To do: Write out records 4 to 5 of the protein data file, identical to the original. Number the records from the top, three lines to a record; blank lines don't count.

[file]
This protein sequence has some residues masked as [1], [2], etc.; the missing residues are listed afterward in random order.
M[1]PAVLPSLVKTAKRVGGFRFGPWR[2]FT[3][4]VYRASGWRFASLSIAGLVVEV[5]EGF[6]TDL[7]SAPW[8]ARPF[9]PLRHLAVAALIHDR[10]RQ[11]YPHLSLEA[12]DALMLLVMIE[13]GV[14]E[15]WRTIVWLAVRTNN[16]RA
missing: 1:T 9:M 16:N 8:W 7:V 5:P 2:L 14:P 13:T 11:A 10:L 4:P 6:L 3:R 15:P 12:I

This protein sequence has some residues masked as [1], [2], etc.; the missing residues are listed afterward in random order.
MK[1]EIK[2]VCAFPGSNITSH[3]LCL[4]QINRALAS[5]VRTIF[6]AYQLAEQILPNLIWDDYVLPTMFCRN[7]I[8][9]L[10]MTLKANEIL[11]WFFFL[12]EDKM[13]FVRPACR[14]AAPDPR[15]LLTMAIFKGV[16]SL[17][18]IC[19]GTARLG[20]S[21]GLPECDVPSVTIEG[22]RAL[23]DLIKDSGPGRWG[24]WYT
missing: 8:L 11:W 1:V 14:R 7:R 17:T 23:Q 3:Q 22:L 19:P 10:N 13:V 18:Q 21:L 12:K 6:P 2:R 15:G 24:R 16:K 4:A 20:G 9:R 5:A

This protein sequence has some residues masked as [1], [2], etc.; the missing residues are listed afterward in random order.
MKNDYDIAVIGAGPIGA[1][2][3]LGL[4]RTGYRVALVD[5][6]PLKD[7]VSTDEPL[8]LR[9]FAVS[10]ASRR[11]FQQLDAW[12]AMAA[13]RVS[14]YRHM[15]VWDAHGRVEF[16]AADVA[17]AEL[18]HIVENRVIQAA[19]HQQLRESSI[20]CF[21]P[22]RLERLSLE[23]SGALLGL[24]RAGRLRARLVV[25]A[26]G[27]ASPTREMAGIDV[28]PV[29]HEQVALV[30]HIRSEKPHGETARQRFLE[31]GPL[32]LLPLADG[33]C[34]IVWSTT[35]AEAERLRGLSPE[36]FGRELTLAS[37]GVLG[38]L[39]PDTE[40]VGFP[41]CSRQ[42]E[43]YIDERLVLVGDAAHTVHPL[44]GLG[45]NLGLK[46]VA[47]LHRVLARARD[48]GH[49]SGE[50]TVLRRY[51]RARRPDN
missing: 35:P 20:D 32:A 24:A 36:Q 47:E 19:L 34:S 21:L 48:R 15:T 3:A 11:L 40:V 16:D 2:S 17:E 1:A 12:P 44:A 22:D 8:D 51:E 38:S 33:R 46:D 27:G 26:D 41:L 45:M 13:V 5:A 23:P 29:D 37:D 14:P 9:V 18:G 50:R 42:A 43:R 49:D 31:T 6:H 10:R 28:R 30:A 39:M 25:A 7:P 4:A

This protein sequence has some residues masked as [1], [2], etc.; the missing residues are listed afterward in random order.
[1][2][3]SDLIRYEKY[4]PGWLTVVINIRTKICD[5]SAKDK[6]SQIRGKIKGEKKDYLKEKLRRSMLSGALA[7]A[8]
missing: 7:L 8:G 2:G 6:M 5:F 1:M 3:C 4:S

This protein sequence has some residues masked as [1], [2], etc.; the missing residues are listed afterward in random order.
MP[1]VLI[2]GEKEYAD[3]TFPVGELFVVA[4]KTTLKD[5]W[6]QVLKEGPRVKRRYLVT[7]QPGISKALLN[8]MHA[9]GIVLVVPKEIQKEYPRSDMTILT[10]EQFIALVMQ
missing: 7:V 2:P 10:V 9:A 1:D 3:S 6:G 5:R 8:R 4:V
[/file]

This protein sequence has some residues masked as [1], [2], etc.; the missing residues are listed afterward in random order.
[1][2][3]SDLIRYEKY[4]PGWLTVVINIRTKICD[5]SAKDK[6]SQIRGKIKGEKKDYLKEKLRRSMLSGALA[7]A[8]
missing: 7:L 8:G 2:G 6:M 5:F 1:M 3:C 4:S

This protein sequence has some residues masked as [1], [2], etc.; the missing residues are listed afterward in random order.
MP[1]VLI[2]GEKEYAD[3]TFPVGELFVVA[4]KTTLKD[5]W[6]QVLKEGPRVKRRYLVT[7]QPGISKALLN[8]MHA[9]GIVLVVPKEIQKEYPRSDMTILT[10]EQFIALVMQ
missing: 7:V 2:P 10:V 9:A 1:D 3:S 6:G 5:R 8:R 4:V